How to Talk to an Employee Who Isn’t Meeting Expectations

How to Talk to an Employee Who Isn’t Meeting Expectations

Leading a team comes with many challenges, including handling performance issues. When an employee falls short, it’s essential to address it with care, understanding, and clear communication. Here’s a straightforward guide to having this important conversation successfully.

1. Prepare Thoroughly

Before initiating the conversation, gather all relevant information about the employee’s performance. This includes specific examples of where they are falling short, any documented feedback, and the expectations that have not been met. Understand the context, such as recent changes in their personal life, workload, or other factors that might be influencing their performance.

Read also 10 Examples Of Feedback To Improve Behavior

2. Choose the Right Setting

Select a private, neutral location for the conversation. This ensures confidentiality and reduces the employee’s anxiety. A quiet, comfortable setting will help facilitate a more open and honest dialogue.

3. Set a Positive Tone

Start the conversation on a positive note. Express appreciation for the employee’s efforts and contributions to the team. This helps in building a foundation of respect and shows that you recognize their value despite current performance issues.

4. Be Specific and Objective

When addressing the performance issues, be specific about what isn’t meeting expectations. Avoid vague statements like “You need to improve” or “Your work isn’t good enough.” Instead, use concrete examples and data. For instance, “In the last three months, your project reports have been submitted late on five occasions, affecting our deadlines.”

5. Listen Actively

Give the employee a chance to share their perspective. Listen without interrupting and show empathy. There might be underlying issues such as lack of training, personal problems, or unclear instructions that are impacting their performance. Understanding their side of the story is crucial for finding a constructive solution.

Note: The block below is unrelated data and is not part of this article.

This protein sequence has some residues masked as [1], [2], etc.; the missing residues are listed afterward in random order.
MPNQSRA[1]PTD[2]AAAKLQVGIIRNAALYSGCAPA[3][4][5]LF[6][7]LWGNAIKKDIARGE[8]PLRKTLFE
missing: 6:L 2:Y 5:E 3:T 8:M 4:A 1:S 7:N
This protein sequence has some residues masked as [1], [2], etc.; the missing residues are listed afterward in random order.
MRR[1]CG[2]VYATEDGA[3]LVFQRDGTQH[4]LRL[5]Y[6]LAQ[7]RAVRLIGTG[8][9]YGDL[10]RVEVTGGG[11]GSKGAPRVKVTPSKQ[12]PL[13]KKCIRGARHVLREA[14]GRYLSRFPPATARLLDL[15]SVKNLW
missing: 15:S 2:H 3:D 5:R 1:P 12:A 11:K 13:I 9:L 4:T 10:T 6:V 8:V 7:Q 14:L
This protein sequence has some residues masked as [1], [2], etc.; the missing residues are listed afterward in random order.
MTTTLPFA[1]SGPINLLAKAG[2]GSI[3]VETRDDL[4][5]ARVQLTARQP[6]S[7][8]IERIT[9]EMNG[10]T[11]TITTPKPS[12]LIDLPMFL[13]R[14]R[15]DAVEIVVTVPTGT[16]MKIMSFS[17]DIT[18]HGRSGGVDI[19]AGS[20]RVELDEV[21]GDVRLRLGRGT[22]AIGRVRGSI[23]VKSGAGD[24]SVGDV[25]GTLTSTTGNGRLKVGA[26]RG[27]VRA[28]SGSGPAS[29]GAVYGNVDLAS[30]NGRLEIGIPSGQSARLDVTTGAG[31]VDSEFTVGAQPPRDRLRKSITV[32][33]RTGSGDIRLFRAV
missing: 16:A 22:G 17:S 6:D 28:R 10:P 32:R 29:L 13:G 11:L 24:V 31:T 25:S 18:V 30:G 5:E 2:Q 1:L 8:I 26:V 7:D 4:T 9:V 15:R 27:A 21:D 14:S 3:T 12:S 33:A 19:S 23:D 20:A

6. Provide Clear Expectations

After discussing the issues, clearly outline what is expected moving forward. Define specific, measurable goals and the timeline for achieving them. This helps the employee understand precisely what needs to change and how their progress will be evaluated.

Read also How Do I Handle Negative Feedback from My Team?

7. Offer Support and Resources

Show your commitment to helping the employee improve. Offer resources such as additional training, mentoring, or adjustments in workload if necessary. Providing support demonstrates that you are invested in their success and are willing to help them overcome challenges.

8. Create a Performance Improvement Plan (PIP)

A Performance Improvement Plan (PIP) is a formal document that outlines specific areas for improvement, action steps, and the timeline for achieving these goals. It serves as a roadmap for the employee and provides a structured approach to improving performance. Ensure the PIP is realistic and achievable.

9. Follow Up Regularly

Schedule regular check-ins to discuss progress and provide ongoing feedback. These meetings should be constructive and focused on the employee’s development. Regular follow-ups show that you are serious about their improvement and are there to support them throughout the process.

10. Document Everything

Keep detailed records of all conversations, feedback, and steps taken. Documentation is essential for accountability and can be useful if further action, such as termination, becomes necessary. It also provides a clear record that the employee was given fair opportunities to improve.

11. Be Prepared for Any Outcome

Despite your best efforts, there may be cases where the employee does not improve. Be prepared to make difficult decisions, including reassignment or termination, if necessary. However, ensure that any action taken is in line with company policies and legal requirements.


Addressing performance issues is a challenging but essential part of leadership. By approaching the conversation with preparation, empathy, and clarity, you can foster a constructive dialogue that helps the employee understand their shortcomings and how to improve. Ultimately, this not only aids in their professional growth but also strengthens the overall performance of your team.

Read also How to write Job Descriptions in healthcare to attract millennials

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